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by jraffan
posted 24/03/2012

Coral: Art, Science, Life

Jenny Pollak, 1 Degree of Separation, 2011, courtesy the artist and the Macleay Museum, University of Sydney

ArtiFacts Eastside.

Join me, Jane Raffan, for a program that looks at one of our precious and threatened natural wonders, the Great Barrier Reef, and specifically, its main life force, the coral.

We’ve been hearing about the various dangers to the oceans—and the Great Barrier Reef in particular—for a while now, including shipping & pollution, ocean acidification & temperature rises, and most recently, UNESCO’s concerns about dredging the seafloor near Gladstone, Queensland. You can learn more about this threat at: http://www.getup.org.au/campaigns/coal-seam-gas/great-barrier-reef/save-the-reef

My guests today are Dr Jude Philp, Senior Curator at the Macleay Museum, University of Sydney, and artist Jenny Pollak, whose work features in the Macleay’s new exhibition, called Coral: Art Science Life.

In Coral: art four artists exhibit works that explore our relationship with this fragile waterscape. In Coral: science the work of four University scientists demonstrates the importance of research for understanding the reefs and their future. In Coral: life two schools in the Torres Strait share their vision of living on the reefs of the Coral Sea.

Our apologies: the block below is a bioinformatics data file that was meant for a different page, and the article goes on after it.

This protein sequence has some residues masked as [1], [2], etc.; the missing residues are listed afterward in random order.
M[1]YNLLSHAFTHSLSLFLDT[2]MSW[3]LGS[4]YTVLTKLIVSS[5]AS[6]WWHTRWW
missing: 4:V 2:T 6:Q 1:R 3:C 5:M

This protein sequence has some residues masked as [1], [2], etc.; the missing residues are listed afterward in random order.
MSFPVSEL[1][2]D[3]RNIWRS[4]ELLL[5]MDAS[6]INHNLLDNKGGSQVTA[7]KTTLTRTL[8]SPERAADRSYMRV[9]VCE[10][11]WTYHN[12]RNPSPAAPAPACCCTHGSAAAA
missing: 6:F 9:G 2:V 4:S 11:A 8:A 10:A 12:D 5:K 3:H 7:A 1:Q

More on the exhibition and the museum’s hours of opening can be found here: http://sydney.edu.au/museums/events_exhibitions/macleay_exhibitions.shtml

And if you are interested in stats on the threat to coral reefs and into mobile app technology, then check out the art posters in Taylor Square, Sydney.  Lynette Wallworth’s ReKindling Venus: InPlain Sight invites you to join a global network by downloading a free app, which activates a 3D portal. Point your app at the posters – immersive installations – and you will be able to receive real-time alerts about coral bleaching world wide and link to a website with more information on warming sea temperatures. This work is part of Wallworth’s larger ReKindling Venus project, http://rekindlingvenus.com

And if you want to mix your activism with scuba diving, visit earthwatch.org.au for information on an eight day research trip to Orpheus, an 11 kilometre-wide island in the GBR, about 1200 km north of Brisbane. They are looking for open-water certified diving volunteers to assist scientists collect data.

Taking cues from the subject of the Macleay’s exhibition and the City of Sydney’s public art program about coral reefs, the program’s music will reference watery themes, including contemporary jazz tracks actually named after underwater organisms – true!

As always, I look forward to your company.